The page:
Q. Is there a way to describe how your style will differ from Kevin Page’s?

A. Well, I don’t compare myself with Kevin Page. I am who I am. I’m Jean-Denis Frechette. I want my leadership to be conciliatory. Certainly I want dialogue, I want to have honest, constructive dialogue and action with various stakeholders. So I will be conciliatory. I will not be—and I repeat, I will not be—complacent. We have products, we have documents that in the future maybe will be controversial, there will be hard, difficult things to be said, they will be said. But that being said … parliamentarians are those who are the ultimate watchdogs. I mean, I’m there to help them, guide them … I come from an old school, the Peter Dobell and Mel Cappe school where the elected people are those who are empowered with this capacity to scrutinize and hold the government in terms of the budget.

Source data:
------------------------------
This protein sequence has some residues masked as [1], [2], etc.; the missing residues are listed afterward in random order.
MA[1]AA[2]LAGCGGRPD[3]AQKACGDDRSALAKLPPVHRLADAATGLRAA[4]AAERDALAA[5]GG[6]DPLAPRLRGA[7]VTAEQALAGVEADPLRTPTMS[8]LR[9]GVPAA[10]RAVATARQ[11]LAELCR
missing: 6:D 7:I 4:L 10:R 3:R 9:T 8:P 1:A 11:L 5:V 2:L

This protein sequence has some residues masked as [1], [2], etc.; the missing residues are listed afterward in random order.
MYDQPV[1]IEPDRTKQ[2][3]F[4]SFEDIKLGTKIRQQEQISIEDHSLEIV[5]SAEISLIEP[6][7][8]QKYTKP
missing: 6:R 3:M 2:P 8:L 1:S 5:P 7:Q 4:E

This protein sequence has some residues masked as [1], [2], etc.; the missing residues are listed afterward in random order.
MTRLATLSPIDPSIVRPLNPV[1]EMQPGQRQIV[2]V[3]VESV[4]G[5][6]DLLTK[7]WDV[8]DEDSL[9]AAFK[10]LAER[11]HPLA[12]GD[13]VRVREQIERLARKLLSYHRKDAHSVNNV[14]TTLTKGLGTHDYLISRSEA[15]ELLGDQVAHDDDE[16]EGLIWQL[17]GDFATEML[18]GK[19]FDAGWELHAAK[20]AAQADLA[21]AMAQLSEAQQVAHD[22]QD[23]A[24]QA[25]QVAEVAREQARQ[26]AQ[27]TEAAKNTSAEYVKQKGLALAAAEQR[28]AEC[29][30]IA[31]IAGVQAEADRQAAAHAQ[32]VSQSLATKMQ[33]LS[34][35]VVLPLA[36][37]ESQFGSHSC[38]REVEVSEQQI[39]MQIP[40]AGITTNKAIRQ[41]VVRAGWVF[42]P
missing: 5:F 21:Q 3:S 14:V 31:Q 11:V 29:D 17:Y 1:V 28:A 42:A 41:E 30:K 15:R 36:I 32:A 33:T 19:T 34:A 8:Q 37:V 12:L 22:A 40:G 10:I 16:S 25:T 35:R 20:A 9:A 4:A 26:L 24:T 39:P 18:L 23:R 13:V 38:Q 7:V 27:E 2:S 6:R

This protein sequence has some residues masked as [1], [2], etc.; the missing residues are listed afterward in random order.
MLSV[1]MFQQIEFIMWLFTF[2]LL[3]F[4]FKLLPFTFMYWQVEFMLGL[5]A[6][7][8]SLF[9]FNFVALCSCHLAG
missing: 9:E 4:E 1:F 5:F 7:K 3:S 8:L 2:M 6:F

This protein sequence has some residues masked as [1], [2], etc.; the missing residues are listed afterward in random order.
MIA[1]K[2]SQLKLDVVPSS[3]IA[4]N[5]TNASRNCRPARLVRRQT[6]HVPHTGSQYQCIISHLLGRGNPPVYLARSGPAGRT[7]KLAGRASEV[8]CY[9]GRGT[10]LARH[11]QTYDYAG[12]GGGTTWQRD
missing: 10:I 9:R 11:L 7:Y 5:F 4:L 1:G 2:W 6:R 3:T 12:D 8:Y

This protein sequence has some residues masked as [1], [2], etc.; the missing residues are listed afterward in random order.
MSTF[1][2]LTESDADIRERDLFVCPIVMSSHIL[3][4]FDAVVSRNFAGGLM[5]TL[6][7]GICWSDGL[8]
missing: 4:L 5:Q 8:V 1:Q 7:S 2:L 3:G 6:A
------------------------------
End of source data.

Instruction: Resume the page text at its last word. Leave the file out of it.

Q. This issue of MPs’ ability to scrutinize the estimates and hold the government to account has been building up for the last few years as a concern. And it’s something that Kevin Page took on fairly directly. There was a quote of his a few years ago where he said, “The executive is well taken care of. The question is how you close the gap for other parliamentarians.” Is that something that motivates you? Is that a concern that’s top of mind for you?